Vietnamese coffee – through the ups and downs of history

Besides passion and based on unique taste, the special thing that makes Vietnamese coffee culture is coffee shops. It can be said that there are few places in the world where there are as many coffee shops as in Vietnam, coffee has gradually become a culture of a large number of young people.

Coffee shops with a full range of styles such as vintage, retro, or 90's, ... are everywhere, from the countryside to the city, it's also easy to find the coffee shop you like. idea. In each restaurant, there will be different service styles, the way to enjoy is also more diverse, bearing the culture of that locality. Unmissable names such as black stone, stone brown, silver faint, egg coffee, weasel coffee, etc. have created a wave of Vietnamese-style coffee that is hard to be confused with.


The first wave – Cross cultural

Introduced to Vietnam in 1857, coffee is a product that the French brought to grow in the sunny and windy Tay Nguyen, the soil here is favored by nature, extremely suitable for this plant. The Western way of enjoying filtered coffee combined with the Asian style has created a very close term - "filter coffee". At the coffee filter, people can sit leisurely and freely, watch each drop of coffee slowly drop down, listen to the attractive sound of the cup, remind people to think about life, about the times, about the stories of the past, and then slowly sipping the quintessential flavor of heaven and earth distilled over time, suddenly found myself loving, gentle, less extravagant than back then.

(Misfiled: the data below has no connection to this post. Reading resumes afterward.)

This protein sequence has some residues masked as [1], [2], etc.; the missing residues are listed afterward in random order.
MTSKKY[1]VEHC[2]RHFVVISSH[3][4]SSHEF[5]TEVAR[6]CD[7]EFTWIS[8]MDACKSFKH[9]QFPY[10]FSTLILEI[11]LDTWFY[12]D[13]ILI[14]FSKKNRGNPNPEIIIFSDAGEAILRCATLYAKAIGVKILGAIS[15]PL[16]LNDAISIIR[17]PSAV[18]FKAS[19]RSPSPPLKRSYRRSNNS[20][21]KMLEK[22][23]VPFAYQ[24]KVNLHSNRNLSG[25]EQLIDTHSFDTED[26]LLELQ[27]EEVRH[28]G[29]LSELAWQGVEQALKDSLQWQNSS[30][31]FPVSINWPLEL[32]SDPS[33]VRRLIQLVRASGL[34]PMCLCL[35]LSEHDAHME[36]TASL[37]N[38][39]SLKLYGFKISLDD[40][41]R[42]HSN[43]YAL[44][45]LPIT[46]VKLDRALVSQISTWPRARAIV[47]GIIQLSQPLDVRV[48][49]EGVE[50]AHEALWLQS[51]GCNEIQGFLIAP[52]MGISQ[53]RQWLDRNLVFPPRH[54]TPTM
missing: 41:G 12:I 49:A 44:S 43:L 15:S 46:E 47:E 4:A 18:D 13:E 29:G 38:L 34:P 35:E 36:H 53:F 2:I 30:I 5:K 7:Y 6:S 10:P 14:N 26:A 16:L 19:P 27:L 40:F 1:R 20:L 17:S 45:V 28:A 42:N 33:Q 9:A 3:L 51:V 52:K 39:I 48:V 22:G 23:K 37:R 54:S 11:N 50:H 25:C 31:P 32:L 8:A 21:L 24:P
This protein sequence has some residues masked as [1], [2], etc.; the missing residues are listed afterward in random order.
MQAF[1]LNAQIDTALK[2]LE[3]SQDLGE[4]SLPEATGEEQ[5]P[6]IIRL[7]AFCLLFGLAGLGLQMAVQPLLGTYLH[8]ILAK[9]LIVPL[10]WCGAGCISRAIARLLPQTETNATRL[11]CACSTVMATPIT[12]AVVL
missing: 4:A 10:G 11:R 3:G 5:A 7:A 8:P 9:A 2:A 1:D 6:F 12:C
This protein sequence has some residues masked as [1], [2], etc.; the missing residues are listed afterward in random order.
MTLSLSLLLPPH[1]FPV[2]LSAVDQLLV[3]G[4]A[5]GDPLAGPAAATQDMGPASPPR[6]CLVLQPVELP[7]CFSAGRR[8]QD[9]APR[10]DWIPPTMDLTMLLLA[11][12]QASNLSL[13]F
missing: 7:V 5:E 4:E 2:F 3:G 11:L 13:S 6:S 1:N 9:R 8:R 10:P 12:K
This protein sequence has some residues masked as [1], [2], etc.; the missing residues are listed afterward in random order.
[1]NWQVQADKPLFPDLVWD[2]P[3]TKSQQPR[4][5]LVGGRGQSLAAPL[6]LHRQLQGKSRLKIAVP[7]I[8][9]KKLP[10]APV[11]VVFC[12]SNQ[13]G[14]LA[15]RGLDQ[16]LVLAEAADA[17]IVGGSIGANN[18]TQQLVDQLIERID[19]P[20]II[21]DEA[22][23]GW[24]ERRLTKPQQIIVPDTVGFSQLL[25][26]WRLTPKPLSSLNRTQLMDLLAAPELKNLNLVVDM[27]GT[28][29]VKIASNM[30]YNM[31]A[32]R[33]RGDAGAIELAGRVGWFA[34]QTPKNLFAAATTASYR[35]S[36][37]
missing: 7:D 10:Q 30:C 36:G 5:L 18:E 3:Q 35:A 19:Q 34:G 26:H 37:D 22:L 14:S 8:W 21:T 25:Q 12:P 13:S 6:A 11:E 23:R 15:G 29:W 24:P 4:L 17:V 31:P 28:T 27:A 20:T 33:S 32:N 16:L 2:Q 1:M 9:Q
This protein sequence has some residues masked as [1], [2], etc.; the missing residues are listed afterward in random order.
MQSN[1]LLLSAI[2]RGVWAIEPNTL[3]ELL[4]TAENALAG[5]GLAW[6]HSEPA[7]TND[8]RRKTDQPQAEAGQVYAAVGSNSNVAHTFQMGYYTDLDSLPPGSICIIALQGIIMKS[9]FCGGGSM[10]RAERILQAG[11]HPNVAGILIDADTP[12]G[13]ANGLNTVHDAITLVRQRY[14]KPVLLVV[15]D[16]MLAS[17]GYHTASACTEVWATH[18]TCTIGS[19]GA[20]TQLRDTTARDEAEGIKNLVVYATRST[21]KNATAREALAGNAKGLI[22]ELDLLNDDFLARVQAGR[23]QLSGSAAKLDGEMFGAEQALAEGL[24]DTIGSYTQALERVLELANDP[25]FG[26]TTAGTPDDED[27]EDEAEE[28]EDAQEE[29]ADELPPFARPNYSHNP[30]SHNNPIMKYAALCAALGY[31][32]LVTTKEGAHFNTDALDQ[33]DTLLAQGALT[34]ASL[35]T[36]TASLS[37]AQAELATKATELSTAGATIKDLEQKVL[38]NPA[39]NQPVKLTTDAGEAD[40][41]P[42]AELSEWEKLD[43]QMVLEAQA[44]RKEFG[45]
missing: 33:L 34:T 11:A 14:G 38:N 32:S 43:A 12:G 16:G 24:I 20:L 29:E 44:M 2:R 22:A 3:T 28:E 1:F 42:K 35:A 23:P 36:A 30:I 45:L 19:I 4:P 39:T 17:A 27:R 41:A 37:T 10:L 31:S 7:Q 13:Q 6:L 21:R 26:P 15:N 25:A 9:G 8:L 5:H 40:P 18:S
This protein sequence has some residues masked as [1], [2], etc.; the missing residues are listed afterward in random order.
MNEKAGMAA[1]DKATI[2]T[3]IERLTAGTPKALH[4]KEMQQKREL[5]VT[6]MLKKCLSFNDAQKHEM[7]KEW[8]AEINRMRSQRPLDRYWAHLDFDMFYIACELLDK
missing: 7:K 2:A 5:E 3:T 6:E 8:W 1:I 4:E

The history of the formation of a drink with the name coffee in the 17-18th centuries shows that the French, after importing coffee from Arabia, invented a way to mix it with a racket (cloth), then add milk to the coffee to have Café au lait - which is today's milk coffee. Coffee dissolves class boundaries and closes the gap, because anyone can reward themselves with a fragrant coffee after hours of hard work. The first wave of Vietnamese coffee was shaped by such introduction and cultural integration.


South and North: 2 regions of coffee culture

That wave lasted until before 1975. In the North, commercial cafes serving the spirit of subsidies gradually became popular, or family cafes prepared by the owner himself and serve and then use their own name as the name of the shop such as Giang coffee, Lam coffee ... echoing once in the capital of a thousand years of civilization. In the South, gradually formed luxurious cafes that both harmonize European and American cultures and contain a liberal and honest spirit that is true to the nature of the people of the river.


2nd wave of coffee - toad cafe

After liberation, in the subsidy period, coffee was like a luxury drink and was banned from business. There are very few cafes in luxury places, but mainly shops sold on sidewalks, along the streets. The "traders" of coffee toad often operate quite secretly to still be able to supply the needs of followers who love street culture. In the 1980s and early 1990s, the backward economy turned to a market economy, which also led to an increase in demand for cheap coffee without worrying about the health of consumers. Many coffee establishments are ready to mix corn, burnt roasted soybeans and add chemical flavorings... to race for profits.

The period of "misunderstanding" about the taste of coffee

Consumers enjoy such coffee for a long time, leading to a misconception about the true taste of good coffee: dark black, bitter bitter, long-lasting aroma, thick, foamy. Meanwhile, the shops take advantage of the available street corner sidewalks and spontaneously become "coffee toads" and gradually gain widespread support.


Like returning to the starting line, overcoming the distinction of class and level, from students, students to officials and civil servants, from workers to writers and artists, everyone can have fun and chat. coffee cup story. It can be said that Vietnamese coffee in this period, in addition to providing an awakening for a nation after the war, was also the glue that held the hearts of those once in a while.